The Denver Post printed an interview with Scott Fitzwilliams, the White River NF Supervisor last week. Has your local paper done a similar interview with a Forest Supervisor? If so, please link in the comments below. It might give us a different perspective on regional variation in “what’s happening on/challenging” the National Forests.
Here’s a link to the whole story. Needless to say, there’s a lot of ski resort stuff in the interview.
DP: There’s legislation in Congress that would enable the Forest Service to retain a portion of revenue-based fees collected from ski areas on public land. That could be huge for the White River. Fee retention is not a new idea. The 2004 Federal Lands Enhancement Act enabled forests like the White River to retain some recreation fees. How has that worked out for you guys?
S.F.: It’s made all the difference. In this forest we are able to retain about $1.3 million in fees from outfitter guides, Maroon Bells, Vail Pass, campgrounds that are nonconcessioned. Since we have been able to do that with a clear and concise and rather firm direction from Congress that those fees go toward supporting the program that generated the fees, we have been able to invest in things like trails, trailheads and maintenance of that, for example, our outfitters and guides use. Frankly that has been lifesaver for us. If you were to model this fee retention proposal similarly, we have a proven track record that we make good use of fees.
DP: Crowds in the White River forest have led to some innovative management strategies with plans for permitting at hotspots such as Vail Pass, Hanging Lake, Maroon Bells and Conundrum Hot Springs. What are some of the challenges in deploying those kinds of management plans?
S.F.: Resort-based recreation is major part of our niche, but really what shapes this forest is the interstate. It really does. We look to a future where that’s not going to stop no matter how they get here, whether it is light rail or extra lanes. What we are talking about it how we create a scenario where we can get people on the forest, enjoy the forest and maybe in more developed pods or in shorter-duration experiences they can get right off the Interstate 70 corridor. It’s a tough time to do it, but where we have to be in the future is really looking at this I-70 corridor, where we have maybe webs going off into the Roaring Fork Valley and places like that. The insatiable appetite for people to come here is not going to change.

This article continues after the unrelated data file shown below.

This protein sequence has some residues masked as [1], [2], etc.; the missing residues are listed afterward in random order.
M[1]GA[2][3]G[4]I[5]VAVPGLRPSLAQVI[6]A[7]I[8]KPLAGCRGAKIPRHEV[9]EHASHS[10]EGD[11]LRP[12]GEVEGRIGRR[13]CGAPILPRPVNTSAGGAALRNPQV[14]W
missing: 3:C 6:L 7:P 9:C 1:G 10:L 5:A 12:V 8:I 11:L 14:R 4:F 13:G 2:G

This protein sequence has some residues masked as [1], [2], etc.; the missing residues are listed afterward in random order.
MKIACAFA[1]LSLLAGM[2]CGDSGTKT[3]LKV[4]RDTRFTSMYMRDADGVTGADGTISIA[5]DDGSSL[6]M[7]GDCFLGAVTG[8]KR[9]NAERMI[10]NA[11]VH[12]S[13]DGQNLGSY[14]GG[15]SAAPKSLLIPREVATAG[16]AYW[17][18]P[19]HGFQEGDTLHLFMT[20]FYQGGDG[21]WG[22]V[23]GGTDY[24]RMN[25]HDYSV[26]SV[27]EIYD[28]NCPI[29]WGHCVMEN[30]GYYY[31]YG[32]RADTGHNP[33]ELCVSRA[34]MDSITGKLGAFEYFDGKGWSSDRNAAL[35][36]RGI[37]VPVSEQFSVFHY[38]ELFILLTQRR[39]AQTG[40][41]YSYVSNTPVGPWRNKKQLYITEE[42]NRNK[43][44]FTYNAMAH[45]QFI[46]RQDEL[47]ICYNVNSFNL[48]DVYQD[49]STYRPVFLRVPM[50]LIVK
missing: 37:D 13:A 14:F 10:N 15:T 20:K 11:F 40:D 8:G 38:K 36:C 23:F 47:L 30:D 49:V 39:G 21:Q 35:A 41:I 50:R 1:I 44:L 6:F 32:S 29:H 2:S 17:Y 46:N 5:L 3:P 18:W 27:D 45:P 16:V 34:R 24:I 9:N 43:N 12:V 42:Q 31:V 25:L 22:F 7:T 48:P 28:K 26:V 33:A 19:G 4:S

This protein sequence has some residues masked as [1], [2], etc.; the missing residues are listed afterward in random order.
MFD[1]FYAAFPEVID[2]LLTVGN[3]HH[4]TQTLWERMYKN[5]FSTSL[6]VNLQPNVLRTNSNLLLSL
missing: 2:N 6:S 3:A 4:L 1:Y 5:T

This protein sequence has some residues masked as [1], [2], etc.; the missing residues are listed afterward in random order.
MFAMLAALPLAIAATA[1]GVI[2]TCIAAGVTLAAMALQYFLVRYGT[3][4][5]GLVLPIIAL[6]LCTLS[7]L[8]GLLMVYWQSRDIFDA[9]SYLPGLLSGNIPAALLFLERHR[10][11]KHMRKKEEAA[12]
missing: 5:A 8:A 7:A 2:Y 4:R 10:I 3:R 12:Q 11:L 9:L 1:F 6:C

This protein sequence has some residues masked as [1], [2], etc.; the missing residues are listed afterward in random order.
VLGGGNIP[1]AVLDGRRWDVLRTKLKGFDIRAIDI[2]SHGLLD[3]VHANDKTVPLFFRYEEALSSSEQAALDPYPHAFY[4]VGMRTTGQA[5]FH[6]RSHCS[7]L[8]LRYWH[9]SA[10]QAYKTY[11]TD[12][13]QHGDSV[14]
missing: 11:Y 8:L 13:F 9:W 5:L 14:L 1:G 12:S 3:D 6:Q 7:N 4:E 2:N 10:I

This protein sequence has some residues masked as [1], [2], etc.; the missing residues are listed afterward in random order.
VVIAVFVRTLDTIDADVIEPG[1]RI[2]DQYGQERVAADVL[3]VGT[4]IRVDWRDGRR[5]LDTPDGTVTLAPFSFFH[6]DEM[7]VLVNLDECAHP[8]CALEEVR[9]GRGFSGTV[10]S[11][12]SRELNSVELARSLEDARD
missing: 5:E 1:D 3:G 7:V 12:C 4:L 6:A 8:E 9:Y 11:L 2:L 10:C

It’s this combination of managing and providing the experience because that’s what we do and it’s super important and if we want support for our public lands. Putting up a sign that reads “Sorry. The park is closed,” or overly restricting people is not the way to get support for conservation of public lands or a sustainable environmental ethic. These types of decisions and planning processes I think we will see more of in the future. I’m not sure where the next one is. Some of the more popular fourteeners around the state are being talked about. Again it’s not us outright trying to limit access. It’s more about managing people space and time. These are hard processes. To do it right it takes time.